Overall, the number of both deaths and cases has declined during the past two weeks, according to Johns Hopkins University data.

According to Johns Hopkins data, the seven-day rolling average in the state has declined to 40.86 per day since January. The average number of new cases has been reduced from 1,963.86 per day to 1,737.14 from 22 to 31.29.

According to the state health department, there were 306,064 total virus cases and 5,061 COVID-19 deaths in March.

Rio de Janeiro – In general, the Sambadrome of Rio de Janeiro will be preparing for its biggest time of the year: the world’s most famous carnival parade.

But a week before it began, the coronavirus epidemic has replaced the substitute. The festivities continue until next year as the Rio clashes with an increase in coronovirus cases. The city opened a drive-through immunization station at the Sambadrome on Saturday, where cars lined up on the broad avenue built for the float.

“It is usually a place of joy. Today it is also, because we are using an act of citizenship and we are opening sambadromes for vaccination, ”said Paulo Roberto Machado, a 68-year-old nurse who teaches at the University of Veiga de Allieda.

Machado has participated in a 40-year carnival parade here. But on Saturday, he was coordinating 20 volunteer nursing and medical students to vaccinate people over the age of 90.

Rio has recorded more than 17,600 confirmed deaths – in any city in Brazil, even in São Paulo, which has almost double its population.

OKLAHOMA CITY – The number of alleged coronavirus cases in Oklahoma has exceeded 400,000.

The state’s health department on Saturday registered 2,053 new cases. The additional 51 deaths increased the confirmed death toll to 3,761.

Data from Johns Hopkins University shows that Oklahoma ranked fourth in the number of new cases per capita in the nation, with 855 cases per 100,000 residents. The data shows that 37 to 34 deaths have occurred in the state in the last two weeks, with a rolling average of seven days of deaths per day.

According to the federal Centers for Control, more than one-half of Oklahoma residents have received the coronovirus vaccine, including 114,208 people who received both doses.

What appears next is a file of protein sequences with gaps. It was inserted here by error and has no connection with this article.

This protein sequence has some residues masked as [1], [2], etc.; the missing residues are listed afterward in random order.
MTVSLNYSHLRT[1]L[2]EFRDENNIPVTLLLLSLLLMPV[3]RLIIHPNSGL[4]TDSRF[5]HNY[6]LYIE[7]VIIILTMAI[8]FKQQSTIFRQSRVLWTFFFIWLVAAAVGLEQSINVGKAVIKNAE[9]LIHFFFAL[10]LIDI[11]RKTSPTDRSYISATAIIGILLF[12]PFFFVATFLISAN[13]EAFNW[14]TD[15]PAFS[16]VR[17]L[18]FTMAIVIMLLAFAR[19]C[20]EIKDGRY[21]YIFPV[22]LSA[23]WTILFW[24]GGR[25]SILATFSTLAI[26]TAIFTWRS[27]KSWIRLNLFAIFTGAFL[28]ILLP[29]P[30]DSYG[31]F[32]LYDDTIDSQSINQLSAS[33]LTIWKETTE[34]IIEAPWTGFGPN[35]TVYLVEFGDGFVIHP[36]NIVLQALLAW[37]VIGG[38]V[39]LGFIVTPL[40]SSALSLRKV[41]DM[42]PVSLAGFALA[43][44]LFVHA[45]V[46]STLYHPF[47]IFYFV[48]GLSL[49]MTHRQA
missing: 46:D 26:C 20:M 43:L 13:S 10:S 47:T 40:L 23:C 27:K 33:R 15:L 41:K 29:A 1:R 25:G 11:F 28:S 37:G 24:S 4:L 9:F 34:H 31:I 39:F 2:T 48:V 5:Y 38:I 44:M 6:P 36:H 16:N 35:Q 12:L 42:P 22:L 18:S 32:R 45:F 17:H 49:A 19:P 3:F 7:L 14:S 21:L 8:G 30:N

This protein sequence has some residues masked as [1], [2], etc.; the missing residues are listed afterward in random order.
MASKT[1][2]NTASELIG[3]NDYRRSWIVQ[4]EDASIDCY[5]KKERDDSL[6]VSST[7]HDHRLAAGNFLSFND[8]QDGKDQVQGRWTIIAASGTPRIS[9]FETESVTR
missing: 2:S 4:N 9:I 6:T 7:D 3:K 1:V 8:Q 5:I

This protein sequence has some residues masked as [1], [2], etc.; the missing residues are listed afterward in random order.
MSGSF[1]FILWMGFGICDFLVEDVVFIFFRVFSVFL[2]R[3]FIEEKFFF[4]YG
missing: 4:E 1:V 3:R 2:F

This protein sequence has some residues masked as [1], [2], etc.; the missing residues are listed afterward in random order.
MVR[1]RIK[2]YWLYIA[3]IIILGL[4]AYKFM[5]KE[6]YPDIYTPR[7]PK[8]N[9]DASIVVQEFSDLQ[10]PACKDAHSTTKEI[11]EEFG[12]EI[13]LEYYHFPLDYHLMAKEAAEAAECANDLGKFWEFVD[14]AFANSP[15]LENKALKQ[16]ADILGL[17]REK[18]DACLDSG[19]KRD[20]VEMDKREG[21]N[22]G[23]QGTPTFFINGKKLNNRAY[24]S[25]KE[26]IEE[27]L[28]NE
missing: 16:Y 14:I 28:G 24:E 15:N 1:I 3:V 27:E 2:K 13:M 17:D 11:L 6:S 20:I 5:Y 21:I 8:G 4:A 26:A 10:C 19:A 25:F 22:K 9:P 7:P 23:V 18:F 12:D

WASHINGTON – The nation’s top health officials are sounding the alarm about a possible coronavirus supersreader incident at Super Bowl celebrations.

They are urging people to gather with friends on the zoom, not in crowds or bars and parties. The Tampa Bay Buccaneers and Kansas City Chiefs will play at a partially filled stadium in Tampa, Florida on Sunday. The city has acquired 150,000 donated masks that will be handed over to authorities.

The game is taking place during a fall in new coronovirus cases – a sign that the December holiday celebrations may reduce the infection spike. However, health officials are concerned that bowl parties may spread new cases with people outside their homes.

“We’ve already seen outbreaks from football parties,” said Rochelle Wallensky, head of the Centers for Disease Control and Prevention. “So, I really think we need to watch this and be careful.”

According to Johns Hopkins University data, the seven-day rolling average for daily new cases dropped from 180,489 to 125,854 on Friday, January 22.

However, coronavirus is killing more than 3,000 Americans a day. The total death rate in the country is 460,000.

PHOENIX – Arizona’s death toll from the coronavirus epidemic crossed 14,000 on Saturday.

The Department of Health reported 63 new deaths, bringing the state’s total number to 14,011. It registered 3,471 more cases on Saturday.

Health officials are urging football fans to organize Super Bowl gatherings with members from outside their home.

Arizona has reported a decrease in cases, hospitals and deaths since the December holidays. However, public health officials have warned against complacency and urged caution on Super Bowl weekend.

Arizona has the 11th highest number of deaths in the US, with 44,000 deaths, followed by California (43,00), Texas (39,000), Florida (27,000) and Pennsylvania (22,000).